After last year’s St. Petersburg race, in which a fuel-feed problem caused Power to be black-flagged, I was chatting with him when a member of IndyCar management came over to commiserate.
“Forget it; it don’t matter,” he told Power. “How many of these early races have you won? The one you’ve got to win is in May. Then no one remembers how well you went in St. Pete or Barber.”
A harsh verdict perhaps, but probably an accurate one. Power’s résumé – especially as a long-standing Penske driver – will not be complete until he’s captured at least one Indy 500. He’s not the most successful driver to have failed to win it; that ‘honor’ falls to 42-time IndyCar race winner Michael Andretti. But at least the second-gen Andretti has become famous for leading more laps at the Speedway than four-time Indy winner Rick Mears – and he’s also racked up several wins there as a team owner. Power doesn’t yet have a consolation prize.
The teammate factor
Aside from winning the 500, for Power to establish his place in the IndyCar pantheon, he needs to beat his full-time teammates, Newgarden and Pagenaud, both of whom have become champions. Power is the only one of them to have been race-winning fast at all five races held this year but there’s no doubt that Josef, as reigning champ, is a ferocious competitor: the chances he takes usually pay off so his judgment is excellent, he’s a fast learner, and he’s quick. At Sonoma last year and Barber this year he beat Power to pole, admittedly only by hundredths, but even when he doesn’t start at the very front, Newgarden has the aggression and race pace to work his way forward.
Certainly Will has the speed, talent, brain power and experience to beat ‘the kid’ with the same equipment, but he needs to guard against the team’s momentum shifting behind the younger gun, as we saw at Sonoma last year. Power had understood team president Tim Cindric’s switch to Newgarden’s car as strategist at the start of the season, to ensure a smooth transition for the new arrival. He also understood the need to play the team game at the Sonoma finale and act as Josef’s tailgunner to protect against (of course!) Dixon… even if Will did look bored witless after an uneventful cruise to third.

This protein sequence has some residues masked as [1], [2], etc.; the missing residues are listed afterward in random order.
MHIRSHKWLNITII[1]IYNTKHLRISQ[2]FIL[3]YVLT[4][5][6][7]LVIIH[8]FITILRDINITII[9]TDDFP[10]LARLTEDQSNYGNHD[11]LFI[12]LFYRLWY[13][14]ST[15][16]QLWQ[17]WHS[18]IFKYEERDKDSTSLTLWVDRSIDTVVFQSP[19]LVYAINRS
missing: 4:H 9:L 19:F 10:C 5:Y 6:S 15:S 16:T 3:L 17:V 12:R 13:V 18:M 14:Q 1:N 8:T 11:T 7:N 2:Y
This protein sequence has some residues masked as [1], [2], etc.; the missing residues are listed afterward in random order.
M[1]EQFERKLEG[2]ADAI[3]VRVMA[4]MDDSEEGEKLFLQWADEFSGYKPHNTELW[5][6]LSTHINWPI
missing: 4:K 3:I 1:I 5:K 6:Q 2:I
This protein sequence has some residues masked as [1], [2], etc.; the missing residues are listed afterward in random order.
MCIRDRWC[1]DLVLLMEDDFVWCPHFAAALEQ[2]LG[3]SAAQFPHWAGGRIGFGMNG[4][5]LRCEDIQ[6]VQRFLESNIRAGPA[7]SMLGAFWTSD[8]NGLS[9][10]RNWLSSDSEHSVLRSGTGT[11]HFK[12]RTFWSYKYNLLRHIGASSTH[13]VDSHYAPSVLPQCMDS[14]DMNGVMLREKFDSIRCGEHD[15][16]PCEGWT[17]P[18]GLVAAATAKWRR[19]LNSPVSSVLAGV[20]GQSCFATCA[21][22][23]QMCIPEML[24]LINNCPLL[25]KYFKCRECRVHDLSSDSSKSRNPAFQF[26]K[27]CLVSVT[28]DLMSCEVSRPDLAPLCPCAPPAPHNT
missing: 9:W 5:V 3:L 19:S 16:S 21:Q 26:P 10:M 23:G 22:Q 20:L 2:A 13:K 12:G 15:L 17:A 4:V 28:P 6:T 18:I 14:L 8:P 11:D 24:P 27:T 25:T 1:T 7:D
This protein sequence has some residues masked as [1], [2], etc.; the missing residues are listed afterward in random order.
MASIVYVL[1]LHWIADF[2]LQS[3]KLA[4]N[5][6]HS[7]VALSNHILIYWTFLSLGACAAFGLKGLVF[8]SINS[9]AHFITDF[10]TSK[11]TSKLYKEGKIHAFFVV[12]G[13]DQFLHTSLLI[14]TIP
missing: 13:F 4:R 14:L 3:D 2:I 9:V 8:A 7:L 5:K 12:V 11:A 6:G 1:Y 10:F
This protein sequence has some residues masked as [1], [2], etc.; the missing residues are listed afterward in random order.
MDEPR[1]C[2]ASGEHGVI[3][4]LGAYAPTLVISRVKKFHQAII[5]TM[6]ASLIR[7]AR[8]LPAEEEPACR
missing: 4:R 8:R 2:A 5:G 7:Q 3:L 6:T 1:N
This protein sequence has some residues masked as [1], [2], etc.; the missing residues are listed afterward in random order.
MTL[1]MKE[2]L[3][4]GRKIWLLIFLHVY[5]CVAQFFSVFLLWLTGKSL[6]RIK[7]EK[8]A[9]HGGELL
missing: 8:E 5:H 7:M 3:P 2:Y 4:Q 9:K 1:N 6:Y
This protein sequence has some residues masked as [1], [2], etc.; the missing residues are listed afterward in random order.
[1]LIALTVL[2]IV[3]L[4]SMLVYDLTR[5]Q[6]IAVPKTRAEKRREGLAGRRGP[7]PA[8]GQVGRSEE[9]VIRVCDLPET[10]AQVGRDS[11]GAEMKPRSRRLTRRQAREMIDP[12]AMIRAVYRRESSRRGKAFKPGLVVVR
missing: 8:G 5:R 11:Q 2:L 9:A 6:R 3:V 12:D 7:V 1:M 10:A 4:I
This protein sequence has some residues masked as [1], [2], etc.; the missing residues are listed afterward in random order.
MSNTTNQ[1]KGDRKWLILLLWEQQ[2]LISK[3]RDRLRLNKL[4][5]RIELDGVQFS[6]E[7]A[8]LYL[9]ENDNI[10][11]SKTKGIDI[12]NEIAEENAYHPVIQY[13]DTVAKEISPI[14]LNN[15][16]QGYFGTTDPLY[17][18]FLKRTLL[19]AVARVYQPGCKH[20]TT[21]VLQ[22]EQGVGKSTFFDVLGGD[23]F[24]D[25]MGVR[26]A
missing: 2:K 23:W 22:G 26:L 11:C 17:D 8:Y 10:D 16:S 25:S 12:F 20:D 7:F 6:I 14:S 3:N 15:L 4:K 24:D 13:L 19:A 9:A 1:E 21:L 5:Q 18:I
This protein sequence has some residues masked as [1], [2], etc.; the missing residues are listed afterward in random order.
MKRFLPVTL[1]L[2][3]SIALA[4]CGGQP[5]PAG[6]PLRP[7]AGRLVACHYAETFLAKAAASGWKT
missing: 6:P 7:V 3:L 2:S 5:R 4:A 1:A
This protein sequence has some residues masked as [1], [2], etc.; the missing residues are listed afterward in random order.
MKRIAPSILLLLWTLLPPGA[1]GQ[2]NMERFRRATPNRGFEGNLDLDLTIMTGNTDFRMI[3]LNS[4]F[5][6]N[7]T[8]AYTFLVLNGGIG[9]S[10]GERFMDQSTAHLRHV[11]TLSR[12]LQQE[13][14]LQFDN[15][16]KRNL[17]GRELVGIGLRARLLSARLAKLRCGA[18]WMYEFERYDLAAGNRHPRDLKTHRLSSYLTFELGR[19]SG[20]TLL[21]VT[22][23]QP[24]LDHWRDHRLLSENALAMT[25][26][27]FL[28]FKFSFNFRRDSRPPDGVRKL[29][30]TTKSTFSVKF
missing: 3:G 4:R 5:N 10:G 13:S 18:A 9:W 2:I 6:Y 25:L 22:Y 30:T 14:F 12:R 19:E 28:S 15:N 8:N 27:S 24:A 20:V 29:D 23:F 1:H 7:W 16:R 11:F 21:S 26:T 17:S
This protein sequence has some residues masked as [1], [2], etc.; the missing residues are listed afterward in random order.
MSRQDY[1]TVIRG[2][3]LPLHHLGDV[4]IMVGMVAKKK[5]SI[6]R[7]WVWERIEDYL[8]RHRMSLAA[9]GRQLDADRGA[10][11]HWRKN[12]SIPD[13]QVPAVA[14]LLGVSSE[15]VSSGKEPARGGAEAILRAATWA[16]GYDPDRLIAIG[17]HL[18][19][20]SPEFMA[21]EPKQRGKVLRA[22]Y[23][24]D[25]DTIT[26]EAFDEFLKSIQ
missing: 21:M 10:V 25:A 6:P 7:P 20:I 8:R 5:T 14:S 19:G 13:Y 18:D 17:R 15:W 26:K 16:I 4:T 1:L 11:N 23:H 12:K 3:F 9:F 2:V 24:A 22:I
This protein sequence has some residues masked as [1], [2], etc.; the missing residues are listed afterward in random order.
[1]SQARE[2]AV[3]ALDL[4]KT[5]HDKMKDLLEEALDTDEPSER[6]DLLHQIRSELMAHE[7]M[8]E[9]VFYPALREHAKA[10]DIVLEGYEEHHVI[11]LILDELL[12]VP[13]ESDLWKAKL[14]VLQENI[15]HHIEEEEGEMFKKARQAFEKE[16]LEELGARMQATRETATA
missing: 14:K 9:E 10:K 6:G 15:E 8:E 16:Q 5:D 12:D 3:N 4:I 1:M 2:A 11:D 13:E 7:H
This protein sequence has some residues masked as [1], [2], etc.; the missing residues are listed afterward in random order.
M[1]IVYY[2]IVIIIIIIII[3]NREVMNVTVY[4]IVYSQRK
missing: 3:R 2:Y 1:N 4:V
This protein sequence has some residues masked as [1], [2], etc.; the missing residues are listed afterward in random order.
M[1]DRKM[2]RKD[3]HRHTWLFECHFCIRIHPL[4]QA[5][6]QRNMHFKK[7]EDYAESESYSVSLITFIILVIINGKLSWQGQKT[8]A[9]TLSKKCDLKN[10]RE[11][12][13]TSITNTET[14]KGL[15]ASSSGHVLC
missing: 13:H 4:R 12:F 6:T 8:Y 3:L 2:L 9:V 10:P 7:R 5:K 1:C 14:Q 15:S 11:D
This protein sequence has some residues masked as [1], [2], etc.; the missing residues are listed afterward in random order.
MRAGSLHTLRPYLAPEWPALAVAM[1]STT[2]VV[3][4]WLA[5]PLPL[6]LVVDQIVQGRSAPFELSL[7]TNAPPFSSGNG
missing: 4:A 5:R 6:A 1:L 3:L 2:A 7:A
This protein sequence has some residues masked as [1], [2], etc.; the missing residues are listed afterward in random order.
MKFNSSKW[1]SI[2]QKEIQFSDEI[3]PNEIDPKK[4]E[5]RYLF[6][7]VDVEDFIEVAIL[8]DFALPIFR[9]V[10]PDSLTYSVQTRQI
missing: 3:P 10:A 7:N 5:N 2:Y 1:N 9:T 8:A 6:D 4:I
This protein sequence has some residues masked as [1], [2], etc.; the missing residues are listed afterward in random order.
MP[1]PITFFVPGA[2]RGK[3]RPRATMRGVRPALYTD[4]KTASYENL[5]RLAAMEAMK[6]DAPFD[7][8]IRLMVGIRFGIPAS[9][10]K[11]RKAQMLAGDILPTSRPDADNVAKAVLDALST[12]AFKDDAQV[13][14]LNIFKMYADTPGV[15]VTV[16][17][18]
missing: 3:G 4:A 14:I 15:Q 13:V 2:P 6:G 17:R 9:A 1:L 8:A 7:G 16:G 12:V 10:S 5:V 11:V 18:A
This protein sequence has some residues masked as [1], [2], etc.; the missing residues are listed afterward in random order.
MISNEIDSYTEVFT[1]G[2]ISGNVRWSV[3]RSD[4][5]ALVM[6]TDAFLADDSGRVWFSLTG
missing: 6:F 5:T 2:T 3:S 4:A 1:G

However, although Power himself remained impressively stoical on the subject, several objective observers winced at the team swapping a couple of the Will’s crew guys over to Josef’s machine to ensure the biggest push for the title favorite. To prevent a recurrence, Power needs to head into season finales as top Penske driver.
Power switch unlikely
Will we ever get to see a direct comparison between Power and Dixon? It seems unlikely. Will's ardent and sincere praise for Roger Penske and the team after clocking the squad’s 200th Indy car win last weekend would suggest he ain’t moving any time soon. And simple logic would suggest similar: for the last two seasons, Penske looked superior to Ganassi, whether Chip was running Chevrolets or Hondas.
But Power shouldn’t be automatically averse to the idea of a team switch. He has surely now repaid the loyalty and kindness that Roger showed him after twice breaking his back in Penske cars, and he knows better than most that Ganassi’s lulls don’t last long. He may like the idea of helping CGR return to a position of pre-eminence, and if Chip can either renew his deal with NTT Data or find another strong sponsor for a second (or third) car, Power should also have no question marks over how much resource will be plowed into R&D. That’s especially important when IndyCar starts to open the ‘boxes’ in which teams can make their own custom tweaks, because Ganassi is a great team that can really strut when let off the leash.
If a Power move to Ganassi is still only a remote possibility, could Dixon perhaps go the other way and join Penske? That seems even less likely, at least in IndyCar, especially as the Dixon/Ganassi combined heritage was a major allure for the #9’s main sponsor, PNC Bank, and we’re told that's a multi-year deal.
Still, just out of interest, I recently asked both Power and Dixon how they’d feel about partnering with the other, regardless of which team they were in.
“Dixie is a real solid driver, no obvious weaknesses,” responded Power. “Fast, gets the job done, races hard, works hard. If we were on the same team, we’d make a lot of progress and learn from each other. Yeah, that would be cool.”
“It would be fun,” agrees Dixon. “Will’s obviously a fantastic driver, and I think we’ve always got on pretty well together. Intra-team rivalry is the best sort – you learn from each other, you push each other, and then the team benefits.”
Chip Ganassi is fond of saying (and tweeting), “I like winners,” and the idea of running IndyCar’s two most prolific winners of the last decade in one team must surely be tempting. Luring Power would not only strengthen CGR but also weaken Penske, even were Roger to replace Will with Wickens or another rising star.
But who would then emerge on top in a Dixon vs. Power intra-team battle? Well, let that debate begin.